Wars are about the imaginary dividing of the world into friends and enemies. And enemies must exist in sufficient abundance and sufficient monstrosity if a war is to be sustained. Nothing effects such an imaginative division better than torture, what General Fay in his report on Abu Ghraib called the “escalating ‘de-humanization’ of the detainees.”26 The Global War on Terror would not exist without such de-humanization. In other words, this war is not simply about response but production. It is not simply about responding to enemies who attacked us while we were minding our own business. American foreign policy has helped create enemies for us; the imagination of torture helps to demonize them. The GWOT is part of a larger social production. This war is not simply about oil or weapons of mass destruction or regime change. It is about a much larger imagination of a Clash of Civilizations, of progress and democracy versus archaic oppression, of the beacon of freedom and light versus those who hate our freedoms, of good versus evil, of Captain America versus the humanoids. Torture is this drama of friend and enemy brought to its most heightened realization.

3) Torture makes our leaders seem like they are protecting us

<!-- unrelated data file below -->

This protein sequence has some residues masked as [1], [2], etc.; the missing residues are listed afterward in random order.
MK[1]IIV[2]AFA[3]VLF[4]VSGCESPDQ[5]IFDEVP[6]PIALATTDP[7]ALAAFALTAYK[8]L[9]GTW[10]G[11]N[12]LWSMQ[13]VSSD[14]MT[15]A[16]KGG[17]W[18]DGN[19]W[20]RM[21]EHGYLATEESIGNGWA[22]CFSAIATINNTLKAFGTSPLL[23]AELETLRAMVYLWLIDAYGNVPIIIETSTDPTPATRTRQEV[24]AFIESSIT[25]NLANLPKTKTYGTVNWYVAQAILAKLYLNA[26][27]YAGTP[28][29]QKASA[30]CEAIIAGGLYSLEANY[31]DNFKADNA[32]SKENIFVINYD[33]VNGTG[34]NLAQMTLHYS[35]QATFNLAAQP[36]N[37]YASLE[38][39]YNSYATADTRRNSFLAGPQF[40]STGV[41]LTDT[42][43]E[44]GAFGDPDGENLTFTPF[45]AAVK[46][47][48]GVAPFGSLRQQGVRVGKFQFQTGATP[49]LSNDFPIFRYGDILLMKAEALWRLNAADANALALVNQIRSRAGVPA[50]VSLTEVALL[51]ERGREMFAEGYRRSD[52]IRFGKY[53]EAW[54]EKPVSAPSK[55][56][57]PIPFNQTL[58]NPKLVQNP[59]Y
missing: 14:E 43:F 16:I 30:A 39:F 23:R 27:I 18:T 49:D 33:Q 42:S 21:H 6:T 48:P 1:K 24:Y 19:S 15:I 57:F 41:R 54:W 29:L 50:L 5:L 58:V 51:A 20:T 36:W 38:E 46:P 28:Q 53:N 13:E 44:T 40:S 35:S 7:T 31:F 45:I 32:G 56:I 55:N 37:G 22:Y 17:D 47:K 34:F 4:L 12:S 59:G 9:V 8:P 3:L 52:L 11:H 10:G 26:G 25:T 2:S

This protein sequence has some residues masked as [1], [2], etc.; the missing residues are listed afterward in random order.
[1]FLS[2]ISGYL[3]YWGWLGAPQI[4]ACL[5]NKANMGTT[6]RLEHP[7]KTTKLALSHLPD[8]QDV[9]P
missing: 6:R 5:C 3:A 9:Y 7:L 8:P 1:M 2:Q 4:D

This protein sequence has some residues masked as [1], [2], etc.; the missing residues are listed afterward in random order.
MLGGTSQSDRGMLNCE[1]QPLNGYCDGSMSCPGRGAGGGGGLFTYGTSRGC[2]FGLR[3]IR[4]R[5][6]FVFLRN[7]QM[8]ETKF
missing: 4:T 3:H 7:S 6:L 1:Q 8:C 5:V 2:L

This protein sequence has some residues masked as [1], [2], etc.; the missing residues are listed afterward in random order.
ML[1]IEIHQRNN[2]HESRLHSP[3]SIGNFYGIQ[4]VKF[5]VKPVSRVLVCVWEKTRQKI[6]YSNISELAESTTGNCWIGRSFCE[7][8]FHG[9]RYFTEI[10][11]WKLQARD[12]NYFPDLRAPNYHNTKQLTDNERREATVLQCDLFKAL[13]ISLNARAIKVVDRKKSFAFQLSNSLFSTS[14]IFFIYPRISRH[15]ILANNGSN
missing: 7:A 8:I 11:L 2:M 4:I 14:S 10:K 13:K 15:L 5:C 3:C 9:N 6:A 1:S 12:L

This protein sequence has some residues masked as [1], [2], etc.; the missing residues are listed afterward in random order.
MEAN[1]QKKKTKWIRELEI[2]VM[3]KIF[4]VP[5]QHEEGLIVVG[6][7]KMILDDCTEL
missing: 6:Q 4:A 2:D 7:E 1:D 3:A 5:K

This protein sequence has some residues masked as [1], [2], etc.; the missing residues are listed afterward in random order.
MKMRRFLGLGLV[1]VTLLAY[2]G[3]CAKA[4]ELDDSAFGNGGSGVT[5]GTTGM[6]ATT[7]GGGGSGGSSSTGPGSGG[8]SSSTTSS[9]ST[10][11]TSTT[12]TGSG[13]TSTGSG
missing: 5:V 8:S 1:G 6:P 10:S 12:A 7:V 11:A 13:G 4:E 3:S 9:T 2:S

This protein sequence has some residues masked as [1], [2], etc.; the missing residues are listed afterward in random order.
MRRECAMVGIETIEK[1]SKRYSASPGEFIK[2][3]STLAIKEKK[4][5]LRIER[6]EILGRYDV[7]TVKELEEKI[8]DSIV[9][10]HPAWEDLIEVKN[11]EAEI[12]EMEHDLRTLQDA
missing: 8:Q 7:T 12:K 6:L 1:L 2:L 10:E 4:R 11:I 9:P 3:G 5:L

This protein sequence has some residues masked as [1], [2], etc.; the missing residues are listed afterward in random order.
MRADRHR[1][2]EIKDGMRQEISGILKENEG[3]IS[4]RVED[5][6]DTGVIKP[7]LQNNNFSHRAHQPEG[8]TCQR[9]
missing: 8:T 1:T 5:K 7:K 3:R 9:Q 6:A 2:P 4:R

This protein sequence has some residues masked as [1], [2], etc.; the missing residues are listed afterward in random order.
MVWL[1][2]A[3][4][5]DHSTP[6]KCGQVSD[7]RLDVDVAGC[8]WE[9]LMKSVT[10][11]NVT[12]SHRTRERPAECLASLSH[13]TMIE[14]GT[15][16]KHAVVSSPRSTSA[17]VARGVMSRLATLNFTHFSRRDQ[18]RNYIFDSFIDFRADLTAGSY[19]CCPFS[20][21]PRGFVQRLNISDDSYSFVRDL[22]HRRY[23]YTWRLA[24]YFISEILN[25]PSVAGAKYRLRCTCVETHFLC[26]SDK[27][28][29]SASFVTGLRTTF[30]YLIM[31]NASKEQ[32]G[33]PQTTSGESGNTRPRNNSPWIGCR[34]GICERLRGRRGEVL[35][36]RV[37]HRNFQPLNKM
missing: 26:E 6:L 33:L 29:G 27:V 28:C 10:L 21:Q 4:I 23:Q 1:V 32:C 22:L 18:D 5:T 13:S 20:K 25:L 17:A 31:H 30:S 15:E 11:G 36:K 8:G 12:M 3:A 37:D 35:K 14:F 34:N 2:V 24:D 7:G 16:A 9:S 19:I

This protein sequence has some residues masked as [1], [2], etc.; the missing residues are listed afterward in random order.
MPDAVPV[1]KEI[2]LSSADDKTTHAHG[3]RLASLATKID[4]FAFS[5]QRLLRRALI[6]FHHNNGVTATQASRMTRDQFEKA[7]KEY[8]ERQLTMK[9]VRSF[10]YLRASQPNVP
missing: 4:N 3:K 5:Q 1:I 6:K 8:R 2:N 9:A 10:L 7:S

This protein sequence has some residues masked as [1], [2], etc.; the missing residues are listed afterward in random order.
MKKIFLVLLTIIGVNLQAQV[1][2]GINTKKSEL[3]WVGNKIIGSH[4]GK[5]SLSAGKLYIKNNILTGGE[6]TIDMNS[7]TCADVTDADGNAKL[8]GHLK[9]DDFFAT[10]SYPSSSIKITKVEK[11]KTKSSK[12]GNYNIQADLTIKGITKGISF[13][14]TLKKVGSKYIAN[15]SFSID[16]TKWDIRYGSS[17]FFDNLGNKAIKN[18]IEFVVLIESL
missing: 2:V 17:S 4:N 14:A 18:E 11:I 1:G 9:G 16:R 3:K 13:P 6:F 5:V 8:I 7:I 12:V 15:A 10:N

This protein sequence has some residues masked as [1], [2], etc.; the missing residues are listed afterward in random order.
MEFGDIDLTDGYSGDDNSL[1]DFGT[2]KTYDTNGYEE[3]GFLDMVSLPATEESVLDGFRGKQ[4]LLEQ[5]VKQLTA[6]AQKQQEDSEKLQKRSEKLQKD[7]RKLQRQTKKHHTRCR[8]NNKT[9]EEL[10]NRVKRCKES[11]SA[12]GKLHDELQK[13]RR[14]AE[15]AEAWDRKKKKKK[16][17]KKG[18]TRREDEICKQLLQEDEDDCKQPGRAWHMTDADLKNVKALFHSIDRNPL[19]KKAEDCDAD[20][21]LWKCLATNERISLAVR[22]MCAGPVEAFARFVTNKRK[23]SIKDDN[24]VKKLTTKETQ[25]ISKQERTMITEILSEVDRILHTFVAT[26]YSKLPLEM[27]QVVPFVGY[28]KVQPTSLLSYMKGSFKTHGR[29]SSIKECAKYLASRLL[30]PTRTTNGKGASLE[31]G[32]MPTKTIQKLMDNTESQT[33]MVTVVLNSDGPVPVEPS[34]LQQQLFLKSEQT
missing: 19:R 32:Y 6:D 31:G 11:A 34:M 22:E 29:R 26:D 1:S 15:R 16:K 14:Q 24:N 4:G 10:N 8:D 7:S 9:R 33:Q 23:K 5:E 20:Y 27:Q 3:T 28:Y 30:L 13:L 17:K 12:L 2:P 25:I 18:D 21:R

Once the Abu Ghraib photos made it out into the world media, many people saw the episode as a public relations disaster of epic proportions. As subsequent investigations have shown, however, the policy of brutalization was and is systematic; it is approved and justified all the way up to the highest levels of the administration.27 The revelations of Abu Ghraib may have decisively hardened opposition to the United States in the Muslim world, but they did not prevent the reelection of George W. Bush and his administration. Indeed, Abu Ghraib may have solidified support for Bush; Senator James Inhofe declared himself “outraged at the outrage” over Abu Ghraib. Torture is popular, as the fans of Jack Bauer and 24 know. Even John McCain, a longtime opponent of torture, appears to have learned his lesson; in the heat of the election campaign, in February of last year, McCain supported Bush’s veto of a bill banning torture by the CIA. Many American voters are comforted by the idea that the president would use torture to protect us from our enemies.